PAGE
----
Less than a week after getting canned by Kansas, Turner Gill is reportedly in the running to get right back on that head-coaching horse.
According to the Birmingham News, Gill is one of a group of finalists for the UAB head-coaching job that also includes Auburn running backs coach/recruiting coordinator Curtis Luper, Arkansas offensive coordinator Garrick McGee, former Illinois offensive coordinator Paul Petrino and Houston offensive coordinator Jason Phillips. A total of eight coaches interviewed for the position at various points this week in Atlanta, the News reported.
The job could be offered to one of the gaggle of candidates as soon as this weekend or, possibly, early next week.
Gill is certainly the most experienced, at least as far as head coaching experience goes, of those under consideration. After two seasons and a 5-19 record at Kansas, which was preceded by four years at Buffalo as the MAC school’s head coach, Gill was fired Sunday. He certainly wouldn’t need the money that would come with the Blazers job — which, to be blunt, wouldn’t be much, relatively speaking; Neil Callaway, who “resigned” the day after Gill was fired, made “just” 446,800 in 2011 — as he was owed some $6 million for the remaining three years on his KU contract and the school said it will fulfill the terms of that contract.
Of the other finalists, only McGee has been mentioned in connection to other vacancies. The Razorbacks coordinator interviewed for the FAU opening last week, although that job may be filled by another candidate in short order; it was reported Thursday night that Nebraska defensive coordinator Carl Pelini has been offered the position and is expected to accept the offer.
Interestingly, McGee replaced Paul Petrino, another UAB candidate, as UA’s coordinator after head coach Bobby Petrino’s brother left for the Illini.
As if this day wasn’t busy enough, Ole Miss announced late Monday evening star-crossed offensive lineman Laremy Tunsil‘s suspension has been capped at seven games, meaning he’ll miss Saturday’s trip to Memphis but return in time for Texas A&M visit to The Grove on Oct. 24.
From the university:
The University initially withheld Tunsil from competition at the start of the season as both the NCAA and the University examined several alleged improper benefits. During the course of the process, it was determined by the NCAA that Tunsil received impermissible extra benefits that included the use of three separate loaner vehicles over a sixth-month period without payment, a four-month interest-free promissory note on a $3,000 down payment for purchasing a used vehicle, two nights of lodging at a local home, an airline ticket purchased by a friend of a teammate, and one day use of a rental vehicle. In addition, it was determined that Tunsil was not completely forthcoming when initially questioned by NCAA investigators regarding the loaner vehicles. He later corrected his account and since apologized.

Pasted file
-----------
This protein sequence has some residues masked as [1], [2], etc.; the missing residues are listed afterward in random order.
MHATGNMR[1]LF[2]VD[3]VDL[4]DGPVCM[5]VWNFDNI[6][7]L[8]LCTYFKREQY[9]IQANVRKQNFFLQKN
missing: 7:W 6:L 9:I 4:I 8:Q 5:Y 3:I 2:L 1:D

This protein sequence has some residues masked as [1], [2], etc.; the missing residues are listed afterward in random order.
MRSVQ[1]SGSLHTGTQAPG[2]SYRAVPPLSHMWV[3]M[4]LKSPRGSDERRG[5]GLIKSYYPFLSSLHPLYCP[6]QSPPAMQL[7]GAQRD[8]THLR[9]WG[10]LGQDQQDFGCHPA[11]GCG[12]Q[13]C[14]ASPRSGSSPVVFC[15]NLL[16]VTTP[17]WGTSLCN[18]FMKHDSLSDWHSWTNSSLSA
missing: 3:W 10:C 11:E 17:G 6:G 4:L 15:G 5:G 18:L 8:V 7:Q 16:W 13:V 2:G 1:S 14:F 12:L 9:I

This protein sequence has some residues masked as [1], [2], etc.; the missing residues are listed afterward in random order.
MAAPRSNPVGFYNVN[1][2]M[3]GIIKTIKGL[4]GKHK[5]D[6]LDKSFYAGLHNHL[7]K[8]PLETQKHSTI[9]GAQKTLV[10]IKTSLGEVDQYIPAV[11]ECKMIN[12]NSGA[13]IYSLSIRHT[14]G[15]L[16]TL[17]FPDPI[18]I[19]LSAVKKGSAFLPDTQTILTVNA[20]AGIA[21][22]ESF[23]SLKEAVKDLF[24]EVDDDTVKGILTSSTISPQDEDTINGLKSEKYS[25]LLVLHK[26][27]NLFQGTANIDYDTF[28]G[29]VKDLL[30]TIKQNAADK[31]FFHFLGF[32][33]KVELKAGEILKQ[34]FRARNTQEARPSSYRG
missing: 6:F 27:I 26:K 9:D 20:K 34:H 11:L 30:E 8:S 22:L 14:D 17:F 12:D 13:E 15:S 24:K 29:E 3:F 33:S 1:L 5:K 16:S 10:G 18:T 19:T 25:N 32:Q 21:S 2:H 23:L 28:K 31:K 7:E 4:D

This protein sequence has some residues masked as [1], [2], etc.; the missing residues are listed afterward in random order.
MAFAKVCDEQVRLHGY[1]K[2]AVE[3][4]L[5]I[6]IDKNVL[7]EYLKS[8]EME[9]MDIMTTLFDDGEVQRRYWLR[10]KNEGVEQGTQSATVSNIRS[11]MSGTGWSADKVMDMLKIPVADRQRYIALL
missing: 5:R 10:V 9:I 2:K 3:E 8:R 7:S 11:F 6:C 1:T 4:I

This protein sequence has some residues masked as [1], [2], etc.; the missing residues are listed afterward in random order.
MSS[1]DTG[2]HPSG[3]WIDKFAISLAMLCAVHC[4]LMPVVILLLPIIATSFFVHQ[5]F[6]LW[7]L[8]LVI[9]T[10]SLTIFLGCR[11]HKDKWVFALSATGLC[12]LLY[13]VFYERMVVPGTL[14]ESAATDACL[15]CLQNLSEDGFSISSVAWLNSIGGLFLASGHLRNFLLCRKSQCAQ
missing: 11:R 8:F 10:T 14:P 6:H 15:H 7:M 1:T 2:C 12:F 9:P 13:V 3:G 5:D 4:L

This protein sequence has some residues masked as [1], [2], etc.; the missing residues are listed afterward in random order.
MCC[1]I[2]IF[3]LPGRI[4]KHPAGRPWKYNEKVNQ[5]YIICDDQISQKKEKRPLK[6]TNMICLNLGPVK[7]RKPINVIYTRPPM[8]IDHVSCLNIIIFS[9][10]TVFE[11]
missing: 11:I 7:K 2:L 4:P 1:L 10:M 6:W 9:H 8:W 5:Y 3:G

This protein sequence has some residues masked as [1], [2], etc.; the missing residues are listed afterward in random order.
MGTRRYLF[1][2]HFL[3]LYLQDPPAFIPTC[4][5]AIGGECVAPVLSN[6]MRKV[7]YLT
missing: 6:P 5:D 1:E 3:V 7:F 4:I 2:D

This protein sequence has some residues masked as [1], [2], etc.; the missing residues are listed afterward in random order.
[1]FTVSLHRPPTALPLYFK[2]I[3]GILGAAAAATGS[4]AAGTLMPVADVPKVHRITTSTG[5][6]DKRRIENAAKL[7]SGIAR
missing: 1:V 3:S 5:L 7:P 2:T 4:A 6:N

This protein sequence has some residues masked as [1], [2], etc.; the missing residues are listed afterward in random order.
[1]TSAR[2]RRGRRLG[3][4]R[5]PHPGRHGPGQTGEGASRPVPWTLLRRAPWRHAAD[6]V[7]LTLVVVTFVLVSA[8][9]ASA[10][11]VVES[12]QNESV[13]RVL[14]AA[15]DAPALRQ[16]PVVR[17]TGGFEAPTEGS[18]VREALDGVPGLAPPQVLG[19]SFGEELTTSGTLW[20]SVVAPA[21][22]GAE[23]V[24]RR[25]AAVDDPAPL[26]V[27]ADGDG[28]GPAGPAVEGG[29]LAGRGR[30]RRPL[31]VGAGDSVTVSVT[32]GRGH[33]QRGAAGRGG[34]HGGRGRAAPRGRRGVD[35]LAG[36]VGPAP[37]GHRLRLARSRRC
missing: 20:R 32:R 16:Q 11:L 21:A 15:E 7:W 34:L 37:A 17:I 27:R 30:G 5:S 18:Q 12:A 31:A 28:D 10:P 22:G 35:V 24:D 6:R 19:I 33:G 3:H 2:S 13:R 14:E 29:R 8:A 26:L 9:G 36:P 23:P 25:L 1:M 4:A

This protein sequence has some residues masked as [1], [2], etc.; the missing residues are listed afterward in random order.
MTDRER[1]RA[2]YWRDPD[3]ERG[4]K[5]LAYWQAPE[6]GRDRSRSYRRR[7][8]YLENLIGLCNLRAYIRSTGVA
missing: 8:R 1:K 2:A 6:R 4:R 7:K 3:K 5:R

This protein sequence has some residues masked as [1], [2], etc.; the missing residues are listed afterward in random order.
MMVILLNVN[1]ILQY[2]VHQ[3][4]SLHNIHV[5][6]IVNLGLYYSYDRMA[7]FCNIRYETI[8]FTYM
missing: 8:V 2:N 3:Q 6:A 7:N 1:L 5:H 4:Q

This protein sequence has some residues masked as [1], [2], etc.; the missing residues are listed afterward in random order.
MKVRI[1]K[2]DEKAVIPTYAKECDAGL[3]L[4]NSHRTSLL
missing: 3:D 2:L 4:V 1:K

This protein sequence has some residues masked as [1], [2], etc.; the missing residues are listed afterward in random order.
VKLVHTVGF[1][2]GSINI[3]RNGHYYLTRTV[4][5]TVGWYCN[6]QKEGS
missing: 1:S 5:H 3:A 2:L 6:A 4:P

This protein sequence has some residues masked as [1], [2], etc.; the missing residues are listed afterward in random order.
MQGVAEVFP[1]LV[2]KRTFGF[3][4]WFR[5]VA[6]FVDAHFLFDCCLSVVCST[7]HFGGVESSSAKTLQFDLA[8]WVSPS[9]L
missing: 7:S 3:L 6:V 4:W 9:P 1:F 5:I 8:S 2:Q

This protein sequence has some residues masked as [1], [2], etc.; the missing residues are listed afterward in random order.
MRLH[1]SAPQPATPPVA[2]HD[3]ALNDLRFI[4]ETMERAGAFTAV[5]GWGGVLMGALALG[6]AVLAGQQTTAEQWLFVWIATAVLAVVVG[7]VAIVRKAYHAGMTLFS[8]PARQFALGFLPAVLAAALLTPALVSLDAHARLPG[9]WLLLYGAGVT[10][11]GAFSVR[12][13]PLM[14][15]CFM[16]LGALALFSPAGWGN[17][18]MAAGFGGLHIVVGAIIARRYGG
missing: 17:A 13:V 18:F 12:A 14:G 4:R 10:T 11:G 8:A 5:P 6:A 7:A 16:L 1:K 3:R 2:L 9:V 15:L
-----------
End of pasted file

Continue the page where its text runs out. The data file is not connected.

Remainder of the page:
As part of his reinstatement conditions, the NCAA imposed a seven-game suspension, ordered Tunsil to pay the value of the extra benefits to a charity, perform community service, and he will also make the vehicle down payment.
Said Tunsil: “I take full responsibility for the mistakes I made and want to thank everyone for their continued support. I want to apologize to my teammates, coaches and the entire Ole Miss family for how my choices affected our program. This was a learning experience, and I’m looking forward to being back on the field with my team and redeeming myself. The last 10 months have been a physical and mental battle for me, but I love playing this game more than anything else. I want to be here for my teammates who are depending on me to finish what we started together.”
The news is, obviously, great for Tunsil and head coach Hugh Freeze personally, as well as the entire Ole Miss football program. It’s also a nice plus for NFL scouts, as it means Tunsil’s first live action of 2015 will come against possible future No. 1 draft pick Myles Garrett.
Hope he’s been practicing.
Say it ain’t so, Steve.
According to a report from Thayer Evans of Sports Illustrated Monday evening, Steve Spurrier is set to retire.
Spurrier, 70, is a legend the likes college football has never seen before and never will again.
He was a Heisman Trophy winning quarterback at Florida, then returned to his alma mater and turned the program into a juggernaut, leading the Gators to 122-27-1 record from 1990-01 and a national championship in 1996. After a stint with the NFL’s Washington Redskins, Spurrier landed at South Carolina, where since 2005 he’s racked up a school record 86 wins.
But those wins slowed down of late. After an SEC East championship in 2010 and three straight 11-2 seasons from 2011-13, the Gamecocks fell to 7-6 in 2014, and are off to a 2-4 mark this fall. With the possibility of losses to nemeses old and new like Tennessee, Vanderbilt, Florida and Clemson ahead, Spurrier, it appears, would rather fade away quietly to the putting green.
Perhaps no two sentences summarize Spurrier, then and now, more precisely than this:
Combined with his three years at Duke, Spurrier closes up shop with a 228-89-2 mark, and a bust in the coaches’ wing of the Hall of Fame waiting for him.